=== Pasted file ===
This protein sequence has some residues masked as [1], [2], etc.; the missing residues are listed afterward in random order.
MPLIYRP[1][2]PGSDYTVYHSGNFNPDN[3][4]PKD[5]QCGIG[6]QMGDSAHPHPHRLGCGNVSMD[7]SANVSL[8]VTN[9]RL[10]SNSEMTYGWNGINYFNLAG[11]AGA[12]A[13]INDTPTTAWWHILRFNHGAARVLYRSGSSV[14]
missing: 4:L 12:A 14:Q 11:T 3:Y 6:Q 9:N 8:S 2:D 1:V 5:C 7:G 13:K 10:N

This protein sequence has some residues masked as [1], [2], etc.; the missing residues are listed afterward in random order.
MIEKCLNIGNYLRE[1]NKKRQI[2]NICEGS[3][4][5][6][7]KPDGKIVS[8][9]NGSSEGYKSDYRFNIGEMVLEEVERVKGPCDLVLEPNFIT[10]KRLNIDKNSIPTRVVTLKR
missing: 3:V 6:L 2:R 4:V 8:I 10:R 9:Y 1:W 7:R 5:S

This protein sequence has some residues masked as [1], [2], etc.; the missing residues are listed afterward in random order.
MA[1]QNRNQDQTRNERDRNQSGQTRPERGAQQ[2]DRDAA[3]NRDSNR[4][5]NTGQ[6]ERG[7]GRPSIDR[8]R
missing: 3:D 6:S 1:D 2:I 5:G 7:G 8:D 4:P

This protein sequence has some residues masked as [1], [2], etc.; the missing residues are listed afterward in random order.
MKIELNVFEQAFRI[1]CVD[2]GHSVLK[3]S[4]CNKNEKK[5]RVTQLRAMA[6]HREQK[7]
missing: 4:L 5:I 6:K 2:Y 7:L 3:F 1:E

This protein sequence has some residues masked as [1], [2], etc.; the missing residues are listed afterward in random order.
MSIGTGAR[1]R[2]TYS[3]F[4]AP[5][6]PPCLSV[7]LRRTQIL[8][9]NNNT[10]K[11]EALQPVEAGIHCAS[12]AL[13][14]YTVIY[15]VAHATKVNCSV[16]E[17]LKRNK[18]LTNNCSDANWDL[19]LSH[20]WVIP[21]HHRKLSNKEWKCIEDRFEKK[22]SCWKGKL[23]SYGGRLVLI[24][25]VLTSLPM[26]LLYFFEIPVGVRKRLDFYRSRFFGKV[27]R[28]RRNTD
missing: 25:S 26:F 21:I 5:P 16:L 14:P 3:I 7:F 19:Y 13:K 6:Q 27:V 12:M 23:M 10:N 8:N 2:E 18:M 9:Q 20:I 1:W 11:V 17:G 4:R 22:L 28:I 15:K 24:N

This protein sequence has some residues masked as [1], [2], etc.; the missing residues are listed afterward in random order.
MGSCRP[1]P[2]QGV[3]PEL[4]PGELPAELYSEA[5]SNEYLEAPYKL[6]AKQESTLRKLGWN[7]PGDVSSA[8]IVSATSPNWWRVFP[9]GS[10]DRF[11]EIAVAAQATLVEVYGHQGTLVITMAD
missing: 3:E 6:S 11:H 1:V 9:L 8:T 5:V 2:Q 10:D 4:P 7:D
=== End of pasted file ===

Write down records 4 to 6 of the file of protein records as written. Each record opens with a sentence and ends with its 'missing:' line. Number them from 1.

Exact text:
This protein sequence has some residues masked as [1], [2], etc.; the missing residues are listed afterward in random order.
MKIELNVFEQAFRI[1]CVD[2]GHSVLK[3]S[4]CNKNEKK[5]RVTQLRAMA[6]HREQK[7]
missing: 4:L 5:I 6:K 2:Y 7:L 3:F 1:E

This protein sequence has some residues masked as [1], [2], etc.; the missing residues are listed afterward in random order.
MSIGTGAR[1]R[2]TYS[3]F[4]AP[5][6]PPCLSV[7]LRRTQIL[8][9]NNNT[10]K[11]EALQPVEAGIHCAS[12]AL[13][14]YTVIY[15]VAHATKVNCSV[16]E[17]LKRNK[18]LTNNCSDANWDL[19]LSH[20]WVIP[21]HHRKLSNKEWKCIEDRFEKK[22]SCWKGKL[23]SYGGRLVLI[24][25]VLTSLPM[26]LLYFFEIPVGVRKRLDFYRSRFFGKV[27]R[28]RRNTD
missing: 25:S 26:F 21:I 5:P 16:L 14:P 3:I 7:F 19:Y 13:K 6:Q 27:V 12:M 23:M 10:N 8:N 2:E 18:M 9:Q 20:I 1:W 11:V 17:G 4:R 22:L 28:I 15:K 24:N

This protein sequence has some residues masked as [1], [2], etc.; the missing residues are listed afterward in random order.
MGSCRP[1]P[2]QGV[3]PEL[4]PGELPAELYSEA[5]SNEYLEAPYKL[6]AKQESTLRKLGWN[7]PGDVSSA[8]IVSATSPNWWRVFP[9]GS[10]DRF[11]EIAVAAQATLVEVYGHQGTLVITMAD
missing: 3:E 6:S 11:H 1:V 9:L 8:T 5:V 2:Q 10:D 4:P 7:D